Birmingham to Kings Norton - 8 miles and 0 locks
We only spent a couple of days in Birmingham so I left James and Dudley at the boat and went shopping for the most of the afternoon. We also had a visit from Rebekah and her Patterpoo Polo, it was lovely to catch up again. It wasn't long before we were on the move again, this time leaving Birmingham by a different route through Gas Street Basin and continuing along the Worcester and Birmingham Canal. We left at morning commuter time and were amazed at the amount of bikes racing along the towpath not caring about the pedestrians or each other. We had a brief stop at Selly Oak to visit Sainsbury's then past Bournville where we came across a car which had taken a wrong turn and ended in the canal. We just managed to squeeze past it but as it was so shallow at the edge the three guys waiting for the recovery truck took a rope and helped pull us through. At King's Norton Junction we turned left onto the Stratford-on-Avon Canal and stopped shortly after for the night.
|Passing the ICC|
|Very tight to get past|
|But we managed|
|Kings Norton Junction|
|The Guillotine Lock|
|Moored up just past the boatyard|
King's Norton to Lapworth - 9.5 miles and 4 locks
We've done this part of the Stratford Canal before but it was a few years ago, it's surprising how much you remember though. We did the first four locks of the Lapworth flight before stopping for the night.
Lapworth to Rowington - 3 miles and 15 locks
We continued down the remaining 15 locks of the Lapworth flight with the help of a volunteer down the second half, he was really helpful and stayed with us for for the remainder of the flight. At Kingswood Junction we left the Stratford-on-Avon Canal and joined the Grand Union, we turned right to head south. We stopped at a fantastic mooring near Rowington where it felt like we had our own private garden. Dudley enjoyed running around and as we stayed a few days James got lots of work done. On one of my walks with Dudley I came across the little church at Rowington.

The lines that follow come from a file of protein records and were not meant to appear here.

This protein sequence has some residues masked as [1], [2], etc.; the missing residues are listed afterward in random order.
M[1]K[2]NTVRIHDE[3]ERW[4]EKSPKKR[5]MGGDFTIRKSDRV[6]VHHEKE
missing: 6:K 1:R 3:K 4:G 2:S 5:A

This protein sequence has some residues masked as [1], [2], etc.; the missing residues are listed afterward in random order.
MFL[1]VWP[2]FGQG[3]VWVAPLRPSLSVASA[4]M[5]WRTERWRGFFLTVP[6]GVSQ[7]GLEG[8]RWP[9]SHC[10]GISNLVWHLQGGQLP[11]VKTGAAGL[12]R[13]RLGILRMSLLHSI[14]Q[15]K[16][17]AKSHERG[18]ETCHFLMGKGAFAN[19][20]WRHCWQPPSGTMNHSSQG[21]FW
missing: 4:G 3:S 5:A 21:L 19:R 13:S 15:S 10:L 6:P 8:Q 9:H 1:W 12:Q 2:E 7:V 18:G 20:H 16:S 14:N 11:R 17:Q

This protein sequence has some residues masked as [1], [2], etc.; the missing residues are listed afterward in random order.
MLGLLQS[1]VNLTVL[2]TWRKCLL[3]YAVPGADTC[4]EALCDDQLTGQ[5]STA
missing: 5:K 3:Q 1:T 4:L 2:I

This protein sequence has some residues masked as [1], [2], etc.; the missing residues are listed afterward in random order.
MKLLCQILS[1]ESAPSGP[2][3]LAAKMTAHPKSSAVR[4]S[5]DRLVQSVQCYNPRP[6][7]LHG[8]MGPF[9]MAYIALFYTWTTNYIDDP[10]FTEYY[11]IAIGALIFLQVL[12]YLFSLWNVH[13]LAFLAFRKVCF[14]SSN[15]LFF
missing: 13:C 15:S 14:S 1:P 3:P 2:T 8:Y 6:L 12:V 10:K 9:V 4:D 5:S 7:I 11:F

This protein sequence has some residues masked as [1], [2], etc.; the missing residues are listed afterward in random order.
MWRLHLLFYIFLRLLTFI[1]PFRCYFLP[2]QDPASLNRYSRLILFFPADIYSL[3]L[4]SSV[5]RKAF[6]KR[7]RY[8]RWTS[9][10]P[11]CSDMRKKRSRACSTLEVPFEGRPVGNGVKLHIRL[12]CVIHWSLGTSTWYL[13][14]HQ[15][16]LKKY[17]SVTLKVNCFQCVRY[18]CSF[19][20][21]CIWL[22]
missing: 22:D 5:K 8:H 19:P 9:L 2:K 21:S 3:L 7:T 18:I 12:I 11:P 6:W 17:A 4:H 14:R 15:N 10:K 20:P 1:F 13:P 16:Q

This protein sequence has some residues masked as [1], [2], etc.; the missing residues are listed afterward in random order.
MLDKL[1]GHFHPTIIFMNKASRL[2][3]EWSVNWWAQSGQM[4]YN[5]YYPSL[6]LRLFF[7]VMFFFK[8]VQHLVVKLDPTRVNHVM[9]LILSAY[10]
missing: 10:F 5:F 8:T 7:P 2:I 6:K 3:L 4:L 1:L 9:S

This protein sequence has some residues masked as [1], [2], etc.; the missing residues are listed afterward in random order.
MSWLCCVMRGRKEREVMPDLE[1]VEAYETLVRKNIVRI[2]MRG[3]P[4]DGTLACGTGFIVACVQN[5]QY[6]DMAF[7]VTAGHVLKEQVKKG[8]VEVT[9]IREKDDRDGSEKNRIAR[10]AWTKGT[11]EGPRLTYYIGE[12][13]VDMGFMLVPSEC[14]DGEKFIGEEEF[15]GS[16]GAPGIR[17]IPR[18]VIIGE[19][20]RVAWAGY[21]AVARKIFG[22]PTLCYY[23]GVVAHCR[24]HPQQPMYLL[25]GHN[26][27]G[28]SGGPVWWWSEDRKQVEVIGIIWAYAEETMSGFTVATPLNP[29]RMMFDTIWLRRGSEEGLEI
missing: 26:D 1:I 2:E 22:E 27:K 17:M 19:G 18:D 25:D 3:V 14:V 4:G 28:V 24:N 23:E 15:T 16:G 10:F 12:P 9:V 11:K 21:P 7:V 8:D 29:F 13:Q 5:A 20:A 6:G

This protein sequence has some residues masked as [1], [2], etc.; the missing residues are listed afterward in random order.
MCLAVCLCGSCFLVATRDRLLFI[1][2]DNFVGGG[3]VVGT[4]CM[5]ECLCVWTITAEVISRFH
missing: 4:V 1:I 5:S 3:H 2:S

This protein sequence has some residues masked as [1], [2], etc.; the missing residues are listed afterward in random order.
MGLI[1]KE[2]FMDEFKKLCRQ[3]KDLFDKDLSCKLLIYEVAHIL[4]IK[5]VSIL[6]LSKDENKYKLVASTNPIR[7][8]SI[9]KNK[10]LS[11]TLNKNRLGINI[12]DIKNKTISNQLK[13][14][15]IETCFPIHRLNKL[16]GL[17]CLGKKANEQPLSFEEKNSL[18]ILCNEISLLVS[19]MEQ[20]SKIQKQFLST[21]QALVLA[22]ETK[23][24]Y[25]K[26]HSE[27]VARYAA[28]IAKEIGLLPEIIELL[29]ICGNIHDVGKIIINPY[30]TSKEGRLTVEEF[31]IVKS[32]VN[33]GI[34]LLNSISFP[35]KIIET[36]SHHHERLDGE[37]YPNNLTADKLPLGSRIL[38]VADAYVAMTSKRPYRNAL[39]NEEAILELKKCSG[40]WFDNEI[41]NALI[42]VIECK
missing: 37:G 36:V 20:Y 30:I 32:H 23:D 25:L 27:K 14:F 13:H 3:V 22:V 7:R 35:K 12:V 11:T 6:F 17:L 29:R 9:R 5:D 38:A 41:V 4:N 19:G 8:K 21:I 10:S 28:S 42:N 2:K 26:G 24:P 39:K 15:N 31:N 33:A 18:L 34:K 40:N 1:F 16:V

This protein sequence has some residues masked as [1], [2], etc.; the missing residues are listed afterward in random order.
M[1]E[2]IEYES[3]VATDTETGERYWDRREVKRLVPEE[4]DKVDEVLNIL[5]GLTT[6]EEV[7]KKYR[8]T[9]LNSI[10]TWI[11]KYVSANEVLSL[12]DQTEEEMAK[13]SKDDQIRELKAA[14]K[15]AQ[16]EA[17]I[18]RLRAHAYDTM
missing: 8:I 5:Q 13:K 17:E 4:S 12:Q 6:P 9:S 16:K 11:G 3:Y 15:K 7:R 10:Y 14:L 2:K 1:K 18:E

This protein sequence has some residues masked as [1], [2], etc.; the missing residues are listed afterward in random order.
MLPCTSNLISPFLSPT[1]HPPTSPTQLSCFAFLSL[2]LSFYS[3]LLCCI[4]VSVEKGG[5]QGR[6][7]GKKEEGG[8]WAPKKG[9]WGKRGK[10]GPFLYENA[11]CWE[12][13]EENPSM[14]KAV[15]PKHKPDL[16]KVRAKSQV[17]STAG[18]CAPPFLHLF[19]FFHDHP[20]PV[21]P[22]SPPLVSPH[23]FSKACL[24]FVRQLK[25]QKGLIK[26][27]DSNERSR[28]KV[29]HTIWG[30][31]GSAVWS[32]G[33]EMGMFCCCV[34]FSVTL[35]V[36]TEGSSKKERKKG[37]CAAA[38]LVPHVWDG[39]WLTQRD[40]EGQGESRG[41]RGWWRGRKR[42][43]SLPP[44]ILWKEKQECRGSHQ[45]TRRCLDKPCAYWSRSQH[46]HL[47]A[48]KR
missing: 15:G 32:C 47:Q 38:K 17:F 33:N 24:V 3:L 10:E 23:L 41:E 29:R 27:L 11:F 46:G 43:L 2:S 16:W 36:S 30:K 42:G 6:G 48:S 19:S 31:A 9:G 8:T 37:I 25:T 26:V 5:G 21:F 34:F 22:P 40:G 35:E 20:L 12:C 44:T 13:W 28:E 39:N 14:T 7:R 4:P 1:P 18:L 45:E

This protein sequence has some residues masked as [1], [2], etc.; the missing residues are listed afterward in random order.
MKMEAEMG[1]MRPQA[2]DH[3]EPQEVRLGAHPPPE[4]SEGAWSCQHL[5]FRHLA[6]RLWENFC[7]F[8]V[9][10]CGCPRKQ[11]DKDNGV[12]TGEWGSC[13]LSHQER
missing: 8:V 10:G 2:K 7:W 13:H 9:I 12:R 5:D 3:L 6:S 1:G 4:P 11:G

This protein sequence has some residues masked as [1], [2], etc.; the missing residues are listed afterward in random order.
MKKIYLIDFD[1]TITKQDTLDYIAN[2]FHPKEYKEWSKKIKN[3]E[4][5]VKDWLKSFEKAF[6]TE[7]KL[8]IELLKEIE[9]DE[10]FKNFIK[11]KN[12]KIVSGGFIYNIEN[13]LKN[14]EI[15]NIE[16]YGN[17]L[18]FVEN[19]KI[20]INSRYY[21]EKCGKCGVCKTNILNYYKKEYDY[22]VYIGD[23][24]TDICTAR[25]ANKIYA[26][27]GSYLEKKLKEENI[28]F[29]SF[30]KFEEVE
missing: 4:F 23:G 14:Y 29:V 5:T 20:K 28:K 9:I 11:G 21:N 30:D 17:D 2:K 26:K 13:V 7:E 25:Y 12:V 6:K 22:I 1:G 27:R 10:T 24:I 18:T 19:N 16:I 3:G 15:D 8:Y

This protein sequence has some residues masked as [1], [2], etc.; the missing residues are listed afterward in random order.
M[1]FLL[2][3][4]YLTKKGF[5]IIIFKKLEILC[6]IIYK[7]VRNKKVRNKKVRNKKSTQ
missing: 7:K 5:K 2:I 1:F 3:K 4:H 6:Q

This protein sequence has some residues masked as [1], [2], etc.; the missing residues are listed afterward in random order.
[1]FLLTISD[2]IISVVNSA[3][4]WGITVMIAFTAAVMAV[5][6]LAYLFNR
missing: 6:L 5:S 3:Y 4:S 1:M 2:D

|There was a lot of water coming down the flight|
|Kingswood Junction where we turned right for Warwick|
|Our lovely mooring for a few days|
We were late leaving as it rained most of the morning so we set off in the afternoon to get to the top of Hatton and would tackle the locks tomorrow.
|Shrewley Tunnel with its separate horse tunnel|
Hatton Flight 2 miles and 21 locks
This section of the Grand Union was originally the Warwick and Birmingham Canal which opened in December 1799, but when the Grand Union Canal Company took over this and several other canals in 1929 they were renamed the Grand Union Canal. The Hatton locks were narrow locks, however in 1932 work started to create wide locks to avoid congestion and two narrow boats could go through at the same time, it took two years and over 1,000 men to construct the new wide locks alongside the narrow ones. The narrow locks were closed and are now used as overflows, so you can clearly see them throughout the flight.
|Moored at the bottom of Hatton flight|
Saltisford Arm 0.5 miles
The Saltisford Arm is run by the Saltisford Canal Trust and is a great place to stop at to visit Warwick. The first nights mooring is free and then £5.50 per night, you can have electric hook up as well and you only pay for what you use. We met up with Jo and Keith on Hadar whilst there and they kindly invited us for a welcome coffee. We were leaving Lois Jane for a few days to head off to visit Jess and Lee in Poole.
|LJ tucked away near the end for a few days on her own|
TOTALS 347.5 miles and 342 locks